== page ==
Members of the Ku Klux Klan at a meeting in Beaufort, South Carolina in May of 1965.

Harry Benson / Getty Images

KKK Kookout

October 31, 2018

An organization called the Ku Klux Klan (the KKK) has cast a menacing shadow over the United States since December of 1854. The forming of the group was stimulated by the loss of the Civil War the South suffered. It was created by six Confederate veterans from Pulaski, Tennessee.

Following the Civil War, and during the Reconstruction of the South, the KKK emerged to suppress and victimize newly freed slaves. The Klan is now recognized as the United States’ first terrorist group. Most commonly, the group was responsible for executing many young black males on trumped-up charges of assaulting white women, burning houses of abolitionists, and the use of intimidation tactics to silence sympathizers.

Many people were upset with the Emancipation Proclamation of 1863 (“that all persons held as slaves are, and henceforward shall be free”) and the organization served as a type of solution.

James W. Loewen was an American sociologist, someone who studies the development, structure, and functioning of human society. He characterized a “sundown town” as one where a black person or a minority would not want to be found after dark. He claimed that there were about 500 towns in Indiana that could be classified as a sundown town.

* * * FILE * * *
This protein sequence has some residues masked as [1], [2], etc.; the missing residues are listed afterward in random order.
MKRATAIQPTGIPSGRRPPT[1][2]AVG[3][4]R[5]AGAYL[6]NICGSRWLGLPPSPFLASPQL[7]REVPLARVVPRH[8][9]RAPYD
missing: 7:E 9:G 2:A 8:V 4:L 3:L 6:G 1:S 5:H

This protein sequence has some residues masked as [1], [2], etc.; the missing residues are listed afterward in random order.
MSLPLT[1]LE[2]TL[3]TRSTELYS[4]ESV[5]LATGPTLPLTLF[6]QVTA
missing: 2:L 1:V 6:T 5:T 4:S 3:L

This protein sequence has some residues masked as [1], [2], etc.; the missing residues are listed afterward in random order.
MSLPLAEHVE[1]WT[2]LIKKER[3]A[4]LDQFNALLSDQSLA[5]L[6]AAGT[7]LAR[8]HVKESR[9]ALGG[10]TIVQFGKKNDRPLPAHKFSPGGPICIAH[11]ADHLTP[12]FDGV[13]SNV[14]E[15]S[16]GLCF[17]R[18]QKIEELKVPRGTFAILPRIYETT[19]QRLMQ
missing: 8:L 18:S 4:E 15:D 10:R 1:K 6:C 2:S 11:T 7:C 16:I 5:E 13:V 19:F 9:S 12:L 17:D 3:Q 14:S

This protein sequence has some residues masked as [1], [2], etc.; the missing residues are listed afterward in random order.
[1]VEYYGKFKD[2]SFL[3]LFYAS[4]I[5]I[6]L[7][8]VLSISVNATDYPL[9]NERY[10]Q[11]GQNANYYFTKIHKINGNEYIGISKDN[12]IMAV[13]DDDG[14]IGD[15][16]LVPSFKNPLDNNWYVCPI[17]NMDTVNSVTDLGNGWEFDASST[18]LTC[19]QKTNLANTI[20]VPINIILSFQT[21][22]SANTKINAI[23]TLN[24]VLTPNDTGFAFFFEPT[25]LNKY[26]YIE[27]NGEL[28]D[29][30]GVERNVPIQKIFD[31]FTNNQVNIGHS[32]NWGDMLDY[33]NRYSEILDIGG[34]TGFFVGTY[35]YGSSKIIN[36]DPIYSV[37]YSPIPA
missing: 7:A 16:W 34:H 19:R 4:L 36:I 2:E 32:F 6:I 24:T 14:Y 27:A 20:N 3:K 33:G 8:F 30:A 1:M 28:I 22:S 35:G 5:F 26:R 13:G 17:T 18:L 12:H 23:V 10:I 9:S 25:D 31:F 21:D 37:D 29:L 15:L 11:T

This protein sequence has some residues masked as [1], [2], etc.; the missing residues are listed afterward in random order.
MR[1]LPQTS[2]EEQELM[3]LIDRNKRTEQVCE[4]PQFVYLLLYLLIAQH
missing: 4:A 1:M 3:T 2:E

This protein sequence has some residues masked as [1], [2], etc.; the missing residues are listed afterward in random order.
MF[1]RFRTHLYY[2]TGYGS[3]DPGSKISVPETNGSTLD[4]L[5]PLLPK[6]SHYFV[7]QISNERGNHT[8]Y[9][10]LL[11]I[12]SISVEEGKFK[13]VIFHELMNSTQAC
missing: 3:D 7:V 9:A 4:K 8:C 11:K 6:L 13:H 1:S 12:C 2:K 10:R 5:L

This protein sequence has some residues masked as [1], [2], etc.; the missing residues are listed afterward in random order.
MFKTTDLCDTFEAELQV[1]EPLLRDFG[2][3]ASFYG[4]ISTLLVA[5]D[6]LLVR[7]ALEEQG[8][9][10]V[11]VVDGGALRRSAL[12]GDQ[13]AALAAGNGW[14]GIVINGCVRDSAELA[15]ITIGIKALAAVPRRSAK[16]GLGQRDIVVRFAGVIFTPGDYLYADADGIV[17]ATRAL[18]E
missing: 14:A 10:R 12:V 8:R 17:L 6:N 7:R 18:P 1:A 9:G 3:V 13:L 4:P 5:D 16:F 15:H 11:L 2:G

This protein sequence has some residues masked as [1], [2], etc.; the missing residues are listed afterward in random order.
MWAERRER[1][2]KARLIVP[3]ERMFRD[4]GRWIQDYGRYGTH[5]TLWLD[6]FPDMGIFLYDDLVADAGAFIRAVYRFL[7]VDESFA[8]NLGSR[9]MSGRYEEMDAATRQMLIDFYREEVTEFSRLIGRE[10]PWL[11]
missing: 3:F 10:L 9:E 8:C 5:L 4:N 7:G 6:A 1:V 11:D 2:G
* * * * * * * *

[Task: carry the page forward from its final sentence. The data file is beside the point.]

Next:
Martinsville has been at the forefront of racial profiling since the murder of a young black woman, Carol Jenkins. In a twist of fate, thirty years later, the murderer was finally identified and found as a Florida resident.

Many mistake Martinsville as the birthplace of the KKK, but this is not the case. While it is true that in the distant past, Morgan County did have a chapter of the Ku Klux Klan present in the area, it has never been the main hotbed of Klan activity.

The United States has come a long way in the fight for equality. Unfortunately, racial tensions still exist everywhere today. Progress, however, is definitely being made as a recent KKK “kookout” was held in Madison, Indiana, which was attended by only thirteen Klan members, while over 300 people appeared to protest. That is a sure sign that Indiana, as well as the nation, is moving in the right direction.

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